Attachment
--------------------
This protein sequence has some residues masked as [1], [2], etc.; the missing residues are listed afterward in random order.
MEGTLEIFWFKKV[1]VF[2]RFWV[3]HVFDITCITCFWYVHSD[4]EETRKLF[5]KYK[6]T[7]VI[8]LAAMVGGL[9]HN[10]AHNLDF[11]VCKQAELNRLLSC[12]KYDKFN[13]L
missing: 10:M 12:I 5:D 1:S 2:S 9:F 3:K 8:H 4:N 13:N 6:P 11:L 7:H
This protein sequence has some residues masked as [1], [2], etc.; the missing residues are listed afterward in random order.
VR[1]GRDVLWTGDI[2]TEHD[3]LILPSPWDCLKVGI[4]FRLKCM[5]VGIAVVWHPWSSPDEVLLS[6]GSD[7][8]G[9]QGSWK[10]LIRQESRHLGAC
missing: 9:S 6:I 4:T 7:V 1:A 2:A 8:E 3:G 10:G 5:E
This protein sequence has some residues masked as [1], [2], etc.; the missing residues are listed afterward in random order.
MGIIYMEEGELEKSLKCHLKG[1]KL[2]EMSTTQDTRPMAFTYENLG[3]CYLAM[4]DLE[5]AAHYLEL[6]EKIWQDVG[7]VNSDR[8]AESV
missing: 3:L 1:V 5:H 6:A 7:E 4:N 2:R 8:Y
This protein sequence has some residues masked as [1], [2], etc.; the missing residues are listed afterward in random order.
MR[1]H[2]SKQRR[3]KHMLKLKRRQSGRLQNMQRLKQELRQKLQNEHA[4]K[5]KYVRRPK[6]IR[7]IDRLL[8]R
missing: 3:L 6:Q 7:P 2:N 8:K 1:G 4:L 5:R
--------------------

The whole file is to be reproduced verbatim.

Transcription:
This protein sequence has some residues masked as [1], [2], etc.; the missing residues are listed afterward in random order.
MEGTLEIFWFKKV[1]VF[2]RFWV[3]HVFDITCITCFWYVHSD[4]EETRKLF[5]KYK[6]T[7]VI[8]LAAMVGGL[9]HN[10]AHNLDF[11]VCKQAELNRLLSC[12]KYDKFN[13]L
missing: 10:M 12:I 5:D 1:S 2:S 9:F 3:K 8:H 4:N 13:N 6:P 11:L 7:H
This protein sequence has some residues masked as [1], [2], etc.; the missing residues are listed afterward in random order.
VR[1]GRDVLWTGDI[2]TEHD[3]LILPSPWDCLKVGI[4]FRLKCM[5]VGIAVVWHPWSSPDEVLLS[6]GSD[7][8]G[9]QGSWK[10]LIRQESRHLGAC
missing: 9:S 6:I 4:T 7:V 1:A 2:A 8:E 3:G 10:G 5:E
This protein sequence has some residues masked as [1], [2], etc.; the missing residues are listed afterward in random order.
MGIIYMEEGELEKSLKCHLKG[1]KL[2]EMSTTQDTRPMAFTYENLG[3]CYLAM[4]DLE[5]AAHYLEL[6]EKIWQDVG[7]VNSDR[8]AESV
missing: 3:L 1:V 5:H 6:A 7:E 4:N 2:R 8:Y
This protein sequence has some residues masked as [1], [2], etc.; the missing residues are listed afterward in random order.
MR[1]H[2]SKQRR[3]KHMLKLKRRQSGRLQNMQRLKQELRQKLQNEHA[4]K[5]KYVRRPK[6]IR[7]IDRLL[8]R
missing: 3:L 6:Q 7:P 2:N 8:K 1:G 4:L 5:R